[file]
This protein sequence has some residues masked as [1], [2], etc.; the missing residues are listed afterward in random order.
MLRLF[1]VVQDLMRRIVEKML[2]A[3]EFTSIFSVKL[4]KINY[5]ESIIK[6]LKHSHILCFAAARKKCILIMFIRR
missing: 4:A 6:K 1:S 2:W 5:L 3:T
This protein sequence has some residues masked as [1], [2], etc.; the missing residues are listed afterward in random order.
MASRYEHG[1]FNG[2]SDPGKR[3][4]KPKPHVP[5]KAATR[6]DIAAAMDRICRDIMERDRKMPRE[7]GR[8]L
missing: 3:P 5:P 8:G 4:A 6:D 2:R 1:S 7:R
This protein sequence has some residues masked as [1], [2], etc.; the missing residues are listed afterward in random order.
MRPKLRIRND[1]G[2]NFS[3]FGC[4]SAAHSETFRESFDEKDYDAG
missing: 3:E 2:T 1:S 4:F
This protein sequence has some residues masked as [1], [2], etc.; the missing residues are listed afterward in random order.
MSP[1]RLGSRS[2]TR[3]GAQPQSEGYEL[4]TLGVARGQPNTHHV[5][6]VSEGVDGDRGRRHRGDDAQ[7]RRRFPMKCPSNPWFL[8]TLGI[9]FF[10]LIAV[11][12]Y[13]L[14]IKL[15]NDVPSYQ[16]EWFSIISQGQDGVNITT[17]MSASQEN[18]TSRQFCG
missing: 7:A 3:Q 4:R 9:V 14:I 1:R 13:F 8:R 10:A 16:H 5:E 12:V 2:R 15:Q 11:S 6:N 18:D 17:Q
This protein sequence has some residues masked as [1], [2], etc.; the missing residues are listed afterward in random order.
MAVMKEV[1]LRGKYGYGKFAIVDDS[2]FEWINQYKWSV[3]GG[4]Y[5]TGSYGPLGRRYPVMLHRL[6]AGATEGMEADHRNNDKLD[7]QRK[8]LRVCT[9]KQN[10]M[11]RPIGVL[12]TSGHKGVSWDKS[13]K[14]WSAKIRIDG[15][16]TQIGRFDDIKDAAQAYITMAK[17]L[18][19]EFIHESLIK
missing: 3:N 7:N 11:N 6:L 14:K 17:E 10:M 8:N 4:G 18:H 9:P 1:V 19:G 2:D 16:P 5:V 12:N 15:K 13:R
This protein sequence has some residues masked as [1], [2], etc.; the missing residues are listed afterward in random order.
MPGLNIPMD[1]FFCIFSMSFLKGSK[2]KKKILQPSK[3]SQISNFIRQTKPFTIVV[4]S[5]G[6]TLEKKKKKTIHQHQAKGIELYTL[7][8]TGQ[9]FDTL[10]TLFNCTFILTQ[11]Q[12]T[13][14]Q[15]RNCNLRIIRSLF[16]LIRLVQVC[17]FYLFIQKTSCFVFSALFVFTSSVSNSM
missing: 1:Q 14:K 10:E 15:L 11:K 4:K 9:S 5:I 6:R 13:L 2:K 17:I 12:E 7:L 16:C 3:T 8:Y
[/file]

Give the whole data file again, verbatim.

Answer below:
This protein sequence has some residues masked as [1], [2], etc.; the missing residues are listed afterward in random order.
MLRLF[1]VVQDLMRRIVEKML[2]A[3]EFTSIFSVKL[4]KINY[5]ESIIK[6]LKHSHILCFAAARKKCILIMFIRR
missing: 4:A 6:K 1:S 2:W 5:L 3:T
This protein sequence has some residues masked as [1], [2], etc.; the missing residues are listed afterward in random order.
MASRYEHG[1]FNG[2]SDPGKR[3][4]KPKPHVP[5]KAATR[6]DIAAAMDRICRDIMERDRKMPRE[7]GR[8]L
missing: 3:P 5:P 8:G 4:A 6:D 2:R 1:S 7:R
This protein sequence has some residues masked as [1], [2], etc.; the missing residues are listed afterward in random order.
MRPKLRIRND[1]G[2]NFS[3]FGC[4]SAAHSETFRESFDEKDYDAG
missing: 3:E 2:T 1:S 4:F
This protein sequence has some residues masked as [1], [2], etc.; the missing residues are listed afterward in random order.
MSP[1]RLGSRS[2]TR[3]GAQPQSEGYEL[4]TLGVARGQPNTHHV[5][6]VSEGVDGDRGRRHRGDDAQ[7]RRRFPMKCPSNPWFL[8]TLGI[9]FF[10]LIAV[11][12]Y[13]L[14]IKL[15]NDVPSYQ[16]EWFSIISQGQDGVNITT[17]MSASQEN[18]TSRQFCG
missing: 7:A 3:Q 4:R 9:V 14:I 1:R 13:F 8:R 10:A 16:H 5:E 12:V 2:R 15:Q 11:S 6:N 18:D 17:Q
This protein sequence has some residues masked as [1], [2], etc.; the missing residues are listed afterward in random order.
MAVMKEV[1]LRGKYGYGKFAIVDDS[2]FEWINQYKWSV[3]GG[4]Y[5]TGSYGPLGRRYPVMLHRL[6]AGATEGMEADHRNNDKLD[7]QRK[8]LRVCT[9]KQN[10]M[11]RPIGVL[12]TSGHKGVSWDKS[13]K[14]WSAKIRIDG[15][16]TQIGRFDDIKDAAQAYITMAK[17]L[18][19]EFIHESLIK
missing: 3:N 7:N 11:N 6:L 14:K 17:E 10:M 8:N 4:G 18:H 9:P 1:V 19:G 2:D 16:P 5:V 12:N 15:K 13:R
This protein sequence has some residues masked as [1], [2], etc.; the missing residues are listed afterward in random order.
MPGLNIPMD[1]FFCIFSMSFLKGSK[2]KKKILQPSK[3]SQISNFIRQTKPFTIVV[4]S[5]G[6]TLEKKKKKTIHQHQAKGIELYTL[7][8]TGQ[9]FDTL[10]TLFNCTFILTQ[11]Q[12]T[13][14]Q[15]RNCNLRIIRSLF[16]LIRLVQVC[17]FYLFIQKTSCFVFSALFVFTSSVSNSM
missing: 1:Q 14:K 10:E 15:L 11:K 4:K 9:S 5:I 6:R 13:L 2:K 17:I 12:E 7:L 16:C 3:T 8:Y